None of the political parties has a plan for the deficitby Bronwen Maddox / October 16, 2014 / Leave a comment
The ritual coda to the British party conference season is not the moment when the last party leader speaks, but when the International Monetary Fund, holding its annual get-together in the still summery streets of Washington, awards its marks for the health of the United Kingdom’s economy. In the past few years, Christine Lagarde excoriated George Osborne for the dangers of his austerity programme. This time, her team praised the UK for consigning the effects of the financial crisis to the past, and reckoned that it would be the fastest-growing large economy in the developed world this year, outstripped only by the United States in 2015.
The criticism of the past was too harsh; this pronouncement is too generous. It ignores the twin uncertainties facing the UK now: how the deficit is to be closed, and the impact of higher interest rates when those come. It also makes too light of the other intractable problems: the housing crisis and the failure of wages to rise faster than inflation (a problem shared with other leading developed economies, which Prospect has focused extensively on this year). But the IMF is not alone in glancing over these issues. Leaving aside Ed Miliband’s failure to mention the deficit in what was rightly called one of the worst political speeches of modern times, the Conservative and Labour conferences failed to answer the question of how the deficit is to be closed. The Liberal Democrats did—by proposing to raise taxes on businesses and households—but not in a way that explained why growth would not suffer.
Take the Conservatives first. The Chancellor has set himself the target of eliminating the budget deficit—which in 2013-14 stood at £107.7bn, or 6.6 per cent of GDP—by 2018-19. He includes in his target both current spending and infrastructure, and says that will mean cuts of £25bn. The independent Institute for Fiscal Studies (IFS) reckons he will need cuts (or tax rises) of £37.6bn over the first three years of the next parliament.
In his most controversial proposal, Osborne said the party would freeze some benefit payments for two years. Why he thought this good politics remains opaque; while being “tough on welfare” clearly has public support, it will affect millions of people including many working poor, while raising just £3.2bn. As was widely noted, the funding for the £7.2bn of tax cuts proposed by David Cameron remains unclear.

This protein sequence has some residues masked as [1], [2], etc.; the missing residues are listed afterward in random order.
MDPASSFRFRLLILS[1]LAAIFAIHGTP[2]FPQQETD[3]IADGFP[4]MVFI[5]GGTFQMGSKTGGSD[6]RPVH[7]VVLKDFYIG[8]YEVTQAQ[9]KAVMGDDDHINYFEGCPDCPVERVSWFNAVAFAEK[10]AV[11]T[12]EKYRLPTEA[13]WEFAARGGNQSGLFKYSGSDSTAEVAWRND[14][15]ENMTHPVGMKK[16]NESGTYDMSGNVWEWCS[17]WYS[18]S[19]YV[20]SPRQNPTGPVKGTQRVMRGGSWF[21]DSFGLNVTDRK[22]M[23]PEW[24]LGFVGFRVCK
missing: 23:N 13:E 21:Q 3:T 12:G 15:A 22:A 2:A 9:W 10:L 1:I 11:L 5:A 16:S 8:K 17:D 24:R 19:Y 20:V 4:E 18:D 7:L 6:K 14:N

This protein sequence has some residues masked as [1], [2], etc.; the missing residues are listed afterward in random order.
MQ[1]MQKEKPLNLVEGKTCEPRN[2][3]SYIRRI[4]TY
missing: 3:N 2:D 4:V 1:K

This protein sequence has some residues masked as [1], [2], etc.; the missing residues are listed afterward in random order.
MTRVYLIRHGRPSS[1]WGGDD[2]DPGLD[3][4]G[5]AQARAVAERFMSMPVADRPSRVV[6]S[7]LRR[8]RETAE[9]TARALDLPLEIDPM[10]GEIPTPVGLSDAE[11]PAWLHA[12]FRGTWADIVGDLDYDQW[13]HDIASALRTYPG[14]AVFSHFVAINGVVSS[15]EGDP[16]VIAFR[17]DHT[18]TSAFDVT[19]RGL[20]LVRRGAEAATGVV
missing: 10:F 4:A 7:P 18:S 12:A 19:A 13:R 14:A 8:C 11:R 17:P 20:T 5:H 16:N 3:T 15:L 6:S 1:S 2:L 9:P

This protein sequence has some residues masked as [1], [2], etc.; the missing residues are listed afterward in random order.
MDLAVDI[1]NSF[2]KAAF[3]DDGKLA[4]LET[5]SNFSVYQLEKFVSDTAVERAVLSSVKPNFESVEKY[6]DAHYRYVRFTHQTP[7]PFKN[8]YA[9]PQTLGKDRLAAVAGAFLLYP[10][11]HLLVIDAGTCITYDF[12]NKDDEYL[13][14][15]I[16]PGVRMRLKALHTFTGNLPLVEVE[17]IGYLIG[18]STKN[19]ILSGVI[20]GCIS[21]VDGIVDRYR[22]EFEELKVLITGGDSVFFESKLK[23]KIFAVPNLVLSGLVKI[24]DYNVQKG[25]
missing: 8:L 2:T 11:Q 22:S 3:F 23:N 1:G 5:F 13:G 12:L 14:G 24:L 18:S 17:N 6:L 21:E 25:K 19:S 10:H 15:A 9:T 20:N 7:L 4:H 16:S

Ed Balls, Shadow Chancellor, has set himself easier targets, aiming to balance only day-to-day spending of the government (on public sector pay and pensions, public services and the like) by 2020. The IFS reckons he might have to make £28bn less of cuts over that period than would Osborne over his shorter period, and he would have more room to spend on infrastructure. However, Balls has not explained how he would meet even his more modest deficit reduction targets; his proposed cap on child benefit would save only £400m, and Labour’s proposed “mansion tax” on properties worth more than £2m is already earmarked to cover more spending on the National Health Service.
Does it matter? The main reason for trying to shrink the deficit is that the country’s money would be better spent on public services and infrastructure than on paying interest; and markets can get rattled that countries with levels of debt-to-GDP not much higher than the UK’s can fail to meet their interest payments. Osborne has put a lot of weight on that argument, but so far it has looked exaggerated. Interest rates are so low at the moment that investors are offering the UK some loans at rates lower than inflation—effectively free money. But rates will rise at some point if other countries’ growth also takes off. Both arguments for cutting the deficit are strong. The differences between the parties are ideological ones, which will run through the 2015 election campaign: about how fast cuts should be, and how much spending on infrastructure might boost growth.
The Conservatives have been more honest about how much remains to be done, but that is a matter of degree. They have failed to make some of the key decisions that would unblock infrastructure developments, on nuclear energy, shale gas and airports. But the lack of directness about the scale of the cuts to come matters. Many voters think the pain is in the past and, with growth returning, that’s the end of the bad times. The realisation that there is much more to come will be a shock. That will make it hard to debate where, and how fast, the cuts should come, and in turn, where spending should best go.